Hisense U980 – Camera
On paper, the Hisense U980 has a decent imaging setup for a phone you can get for well under £150. It offers an 8-megapixel main sensor with an LED flash, plus a 2-megapixel front camera.
However, never in recent years have we seen a camera whose output rests so entirely on what its sensor and lens can produce, rather than being aided by software. Every camera, from rubbish mobile phones to top-end DSLRs, uses noise processing when producing JPEG images.
The Hisense U980 hardly seems to use any JPEG noise reduction at all, resulting in incredibly noisy photos in anything but perfect lighting.
Photos also show absolutely loads of purple chroma noise, both in low-light shots and daylight ones. Here are some samples:
The Hisense U980’s photos are problematic to say the least. However, the curious thing is that the lens and 8-megapixel sensor are actually capable of rendering a fairly respectable amount of detail, even if it’s caked with loads of noise. With a bit of Photoshop post-processing, we were able to achieve some acceptable results.
Will anyone bother? Probably not. Should you have to? Definitely not.
The shooting performance of the Hisense U980 camera isn’t great, either. It’s a little slow in daylight, and focusing is very slow in lower lighting. There’s a fair bit of shutter lag, too, meaning that even if you focus the shot before pressing the shutter button, you need to keep the phone still to ensure you won’t end up with a shot of something completely different (and probably out of focus).
Given how under-optimised the U980 is, the camera app is surprisingly perfectly fine. The shooting modes are arranged along the left, for control with your left thumb, while the shutter and video buttons sit on the right. You get HDR and panorama, as well as a few more frivolous extras.
Video capture tops out at 720p, which is fairly low. And, unfortunately, we saw some of the intense noise we experienced with stills. Strangely, though, it only pops in and out briefly when the U980 camera is refocusing, showing some noise reduction is implemented here, just not well. Video quality is pretty terrible.
Hisense U980 – Battery Life
There’s a lack of attention to detail and optimisation throughout the Hisense U980 that trips up what should be hardware that’s spectacular value for the price. However, the battery life is, surprisingly enough, very good.
In our standard video playback test, using an MP4 720p file at mid screen brightness, the phone last for 9 hours and 50 minutes. That’s a good deal longer than we squeezed out of the 5-inch Moto G.
You get a large screen, and there’s no price to pay in stamina.
The Hisense U980 also lasts for a good long while when used normally. We got a consistent day and a half out of the phone. You have to be pretty active on it for a good chunk of the day to be running truly low by bed time. It’s a refreshing plus point that helps us feel a lot more charitably about the phone’s many failings.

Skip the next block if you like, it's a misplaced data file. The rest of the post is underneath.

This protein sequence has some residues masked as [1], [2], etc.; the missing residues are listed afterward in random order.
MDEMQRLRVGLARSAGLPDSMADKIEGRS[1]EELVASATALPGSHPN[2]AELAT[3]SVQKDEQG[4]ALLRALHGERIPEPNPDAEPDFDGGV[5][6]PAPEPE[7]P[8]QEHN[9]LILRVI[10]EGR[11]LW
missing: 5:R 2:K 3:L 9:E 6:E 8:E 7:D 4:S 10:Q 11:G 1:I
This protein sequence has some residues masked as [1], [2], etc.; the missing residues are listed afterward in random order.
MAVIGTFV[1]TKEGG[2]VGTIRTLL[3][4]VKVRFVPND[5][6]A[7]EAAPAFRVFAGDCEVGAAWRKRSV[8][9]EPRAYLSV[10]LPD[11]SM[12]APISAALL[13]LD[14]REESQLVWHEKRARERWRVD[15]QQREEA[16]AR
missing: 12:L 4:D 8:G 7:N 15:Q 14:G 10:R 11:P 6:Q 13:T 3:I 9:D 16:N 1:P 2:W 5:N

This could be one area where Android 4.2 actually works in the Hisense U980’s favour, as it’s generally less power-hungry than Android 4.4 in our experience. The battery hardware itself isn’t too bad, either, with 2500mAh offering decent capacity for a 720p phone, even if it is a 5.5-inch one. The Moto G only offers 2070mAh.
Hisense U980 – Sound and Call Quality
We’re back to earth with the call and sound quality, though. Neither is terrible, but they are fairly mediocre.
As far as we can tell the Hisense U980 doesn’t use a secondary microphone for active noise cancellation during calls, and the single mono speaker on the rear doesn’t offer particularly good maximum volume.
Our regular anecdotal test is to see whether a phone’s speaker can stand up to the clanging, clatters and whirrs of cooking: the U980’s can’t.
Anything else to consider?
Aside from the various ways Hisense has dropped the ball with the U980, that it doesn’t have 4G is probably the biggest pity. It’s still not necessarily essential if download speeds aren’t a key concern, but is worth noting.
You also miss out on NFC, which is no great surprise in a phone this cheap.
Should I buy the Hisense U980?
Approaching the Hisense U980 is immensely tricky from a critical perspective. There’s a lot wrong here, but the super-low price and the strong battery life go a long way towards excusing this.
Ultimately, this is a phone of pretty good hardware but very poor implementation of it. You can patch a lot of this up yourself, but it demands some effort, a fair bit of patience and a bit of know-how.
If that sounds like your bag and you like the idea of having a display this large, go ahead. However, the Motorola Moto G is a far better choice for most, if not all, people. The display is smaller and the body is chunkier, but it has fewer flaws overall.
The Hisense U980 offers a lot of phone for very little money, but out-of-date software and poorly implemented hardware hold it back. If you’re not willing to tinker, don’t bother.
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How we test phones
We test every mobile phone we review thoroughly. We use industry standard tests to compare features properly and we use the phone as our main device over the review period. We’ll always tell you what we find and we never, ever, accept money to review a product.
Score in detail
Battery Life 8
Calls & Sound 6
Screen Quality 7